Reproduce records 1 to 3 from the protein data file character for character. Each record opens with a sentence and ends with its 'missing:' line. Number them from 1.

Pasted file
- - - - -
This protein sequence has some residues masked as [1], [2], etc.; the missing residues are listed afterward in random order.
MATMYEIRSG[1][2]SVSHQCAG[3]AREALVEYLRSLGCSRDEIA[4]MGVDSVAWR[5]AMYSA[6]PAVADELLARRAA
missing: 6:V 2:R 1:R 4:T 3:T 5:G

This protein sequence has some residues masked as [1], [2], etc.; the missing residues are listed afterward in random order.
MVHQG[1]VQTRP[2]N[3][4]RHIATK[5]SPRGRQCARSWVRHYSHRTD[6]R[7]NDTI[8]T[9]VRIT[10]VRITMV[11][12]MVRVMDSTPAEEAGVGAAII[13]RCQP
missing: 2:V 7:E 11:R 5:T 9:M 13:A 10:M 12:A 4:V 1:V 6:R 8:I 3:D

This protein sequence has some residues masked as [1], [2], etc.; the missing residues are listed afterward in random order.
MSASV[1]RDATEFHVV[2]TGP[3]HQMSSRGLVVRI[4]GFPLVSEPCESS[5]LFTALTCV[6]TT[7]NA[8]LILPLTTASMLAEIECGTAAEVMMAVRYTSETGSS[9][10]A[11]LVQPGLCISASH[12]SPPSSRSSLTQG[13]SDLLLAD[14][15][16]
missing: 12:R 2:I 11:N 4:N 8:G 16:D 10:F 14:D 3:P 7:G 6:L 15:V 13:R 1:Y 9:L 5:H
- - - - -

This protein sequence has some residues masked as [1], [2], etc.; the missing residues are listed afterward in random order.
MATMYEIRSG[1][2]SVSHQCAG[3]AREALVEYLRSLGCSRDEIA[4]MGVDSVAWR[5]AMYSA[6]PAVADELLARRAA
missing: 6:V 2:R 1:R 4:T 3:T 5:G

This protein sequence has some residues masked as [1], [2], etc.; the missing residues are listed afterward in random order.
MVHQG[1]VQTRP[2]N[3][4]RHIATK[5]SPRGRQCARSWVRHYSHRTD[6]R[7]NDTI[8]T[9]VRIT[10]VRITMV[11][12]MVRVMDSTPAEEAGVGAAII[13]RCQP
missing: 2:V 7:E 11:R 5:T 9:M 13:A 10:M 12:A 4:V 1:V 6:R 8:I 3:D

This protein sequence has some residues masked as [1], [2], etc.; the missing residues are listed afterward in random order.
MSASV[1]RDATEFHVV[2]TGP[3]HQMSSRGLVVRI[4]GFPLVSEPCESS[5]LFTALTCV[6]TT[7]NA[8]LILPLTTASMLAEIECGTAAEVMMAVRYTSETGSS[9][10]A[11]LVQPGLCISASH[12]SPPSSRSSLTQG[13]SDLLLAD[14][15][16]
missing: 12:R 2:I 11:N 4:N 8:G 16:D 10:F 14:D 3:P 7:G 6:L 15:V 13:R 1:Y 9:L 5:H